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file	readme
for	overview of sequent

file	screen
for	is a virtual terminal manager for people with regular terminals (folks
,       too poor to buy Sun's for every programmer).  It lets you have multiple
,       independant sessions, each on it's own full size screen.  It's very 
,       useful, seemingly bug free, and we use it here quite a lot.
by	Patrick Wolfe <pwolfe@KAI.COM> Nov 1987

file	prolog
for	implements "standard" (Clocksin & Mellish) Prolog, including a 
,       compiler to translate prolog to Warren Abstract Machine (WAM)
,       byte codes.  
#       To receive the files try: send prolog from sequent
by	Bob Beck, Sequent 12/23/87

file	team
for	was motivated by requests for single user mode privileges for
,     benchmarking purposes. Its predecessor was a shell script from Southern
,     Methodist University.
by	Russell Ruby - - February 1988 - Oregon State University

file	schedule
for	The Schedule Package is an environment for the transportable 
,    implementation of parallel algorithms in a Fortran setting.  
,    By this we mean that a user's code is virtually identical for 
,    each machine.  The Schedule Package has been designed to aid 
,    a programmer familiar with a Fortran programming environment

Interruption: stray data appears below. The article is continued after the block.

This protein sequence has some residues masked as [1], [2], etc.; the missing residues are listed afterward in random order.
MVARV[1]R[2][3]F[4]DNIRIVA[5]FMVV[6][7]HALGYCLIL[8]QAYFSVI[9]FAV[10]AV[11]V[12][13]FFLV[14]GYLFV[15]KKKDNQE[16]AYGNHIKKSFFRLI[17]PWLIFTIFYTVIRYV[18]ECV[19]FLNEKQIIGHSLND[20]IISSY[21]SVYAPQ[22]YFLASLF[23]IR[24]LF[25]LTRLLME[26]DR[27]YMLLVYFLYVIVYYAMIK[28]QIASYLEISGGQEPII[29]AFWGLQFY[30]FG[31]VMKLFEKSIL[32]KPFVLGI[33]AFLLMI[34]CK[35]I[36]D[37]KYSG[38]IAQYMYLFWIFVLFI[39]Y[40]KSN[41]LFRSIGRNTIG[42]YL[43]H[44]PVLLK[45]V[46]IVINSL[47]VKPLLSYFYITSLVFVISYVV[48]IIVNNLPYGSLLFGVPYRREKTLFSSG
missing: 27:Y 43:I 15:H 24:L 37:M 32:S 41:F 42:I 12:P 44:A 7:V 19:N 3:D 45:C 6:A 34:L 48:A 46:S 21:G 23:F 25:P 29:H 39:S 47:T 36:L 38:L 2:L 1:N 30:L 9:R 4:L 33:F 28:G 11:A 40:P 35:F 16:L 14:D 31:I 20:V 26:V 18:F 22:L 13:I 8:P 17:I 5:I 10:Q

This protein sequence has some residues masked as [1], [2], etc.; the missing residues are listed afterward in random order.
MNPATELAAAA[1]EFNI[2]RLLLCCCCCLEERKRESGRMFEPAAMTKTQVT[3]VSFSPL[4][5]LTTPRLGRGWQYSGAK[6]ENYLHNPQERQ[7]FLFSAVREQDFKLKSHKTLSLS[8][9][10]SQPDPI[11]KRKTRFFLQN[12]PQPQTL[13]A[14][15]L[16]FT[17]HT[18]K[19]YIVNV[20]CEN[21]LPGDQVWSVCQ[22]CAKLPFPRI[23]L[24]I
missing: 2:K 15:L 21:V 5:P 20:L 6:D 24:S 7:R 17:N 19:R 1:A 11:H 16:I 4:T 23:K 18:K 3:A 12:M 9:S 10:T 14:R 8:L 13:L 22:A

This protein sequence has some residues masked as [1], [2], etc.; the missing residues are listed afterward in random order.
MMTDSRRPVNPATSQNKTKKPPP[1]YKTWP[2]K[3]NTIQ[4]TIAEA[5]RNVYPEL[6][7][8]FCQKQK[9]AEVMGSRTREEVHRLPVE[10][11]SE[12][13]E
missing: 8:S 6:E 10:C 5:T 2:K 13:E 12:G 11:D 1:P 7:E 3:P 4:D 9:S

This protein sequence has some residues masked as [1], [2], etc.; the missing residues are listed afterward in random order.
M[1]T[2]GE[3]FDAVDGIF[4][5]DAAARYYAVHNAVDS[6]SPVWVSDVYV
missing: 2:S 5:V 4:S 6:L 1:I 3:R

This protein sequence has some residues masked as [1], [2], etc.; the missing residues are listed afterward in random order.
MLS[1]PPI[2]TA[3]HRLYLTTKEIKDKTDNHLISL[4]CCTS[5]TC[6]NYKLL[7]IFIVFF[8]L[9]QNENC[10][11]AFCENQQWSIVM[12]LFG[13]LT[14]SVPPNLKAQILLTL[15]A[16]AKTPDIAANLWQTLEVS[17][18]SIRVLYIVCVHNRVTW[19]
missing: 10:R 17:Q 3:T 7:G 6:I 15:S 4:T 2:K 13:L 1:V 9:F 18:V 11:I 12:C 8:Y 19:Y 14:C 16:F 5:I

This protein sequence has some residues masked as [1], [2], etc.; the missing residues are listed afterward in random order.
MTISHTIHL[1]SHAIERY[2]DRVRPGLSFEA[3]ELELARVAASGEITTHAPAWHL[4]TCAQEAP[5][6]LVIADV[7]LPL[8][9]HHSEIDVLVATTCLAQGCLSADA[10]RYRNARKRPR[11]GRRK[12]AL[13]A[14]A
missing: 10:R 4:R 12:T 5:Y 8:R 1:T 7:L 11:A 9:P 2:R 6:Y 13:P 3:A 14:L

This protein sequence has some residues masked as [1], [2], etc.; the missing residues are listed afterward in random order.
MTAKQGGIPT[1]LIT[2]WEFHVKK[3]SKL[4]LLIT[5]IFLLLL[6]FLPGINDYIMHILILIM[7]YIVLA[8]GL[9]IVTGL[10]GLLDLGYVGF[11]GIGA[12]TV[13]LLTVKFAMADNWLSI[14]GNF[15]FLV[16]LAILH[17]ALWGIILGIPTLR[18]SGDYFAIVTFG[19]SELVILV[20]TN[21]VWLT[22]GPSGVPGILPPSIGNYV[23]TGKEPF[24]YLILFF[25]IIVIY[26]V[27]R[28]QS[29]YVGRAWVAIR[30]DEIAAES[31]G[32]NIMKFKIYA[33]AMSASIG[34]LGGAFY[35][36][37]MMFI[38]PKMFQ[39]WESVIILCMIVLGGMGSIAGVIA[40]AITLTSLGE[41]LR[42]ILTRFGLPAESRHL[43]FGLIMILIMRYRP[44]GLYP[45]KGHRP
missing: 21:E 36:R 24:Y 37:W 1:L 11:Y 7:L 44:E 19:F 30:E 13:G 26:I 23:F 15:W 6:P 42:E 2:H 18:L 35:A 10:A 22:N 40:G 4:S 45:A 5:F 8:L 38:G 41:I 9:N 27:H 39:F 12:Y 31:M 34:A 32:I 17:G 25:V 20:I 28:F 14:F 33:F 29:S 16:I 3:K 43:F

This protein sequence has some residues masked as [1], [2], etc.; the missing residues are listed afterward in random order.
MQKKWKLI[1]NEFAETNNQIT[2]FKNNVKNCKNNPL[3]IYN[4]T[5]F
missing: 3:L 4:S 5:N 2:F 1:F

,    to implement a parallel algorithm in a manner that will lend 
,    itself to transporting the resulting program across a wide 
,    variety of parallel machines. The package is designed to allow 
,    existing Fortran subroutines to be called through Schedule, 
,    without modification, thereby permitting users access to a wide 
,    body of existing library software in a parallel setting.  
by	Jack Dongarra and Dan Sorensen
,   Mathematics and Computer Science Division
,   Argonne National Laboratory
,      June 1987

file	parmacs
for	This is an implementation of the shared-memory constructs from ANL 
,	Parmacs (Lusk, Overbeek, in C++.  It illustrates how C++ can 
,	be used to build parallel programming constructs, and numerous 
,	advantages over the ANL M4 implementation.  These advantages include 
,	extensibility, strong type checking, ease of readability and use, and 
,	use of an object-oriented lanuage.
by	Bob Beck, Sequent Computer Systems, 9/88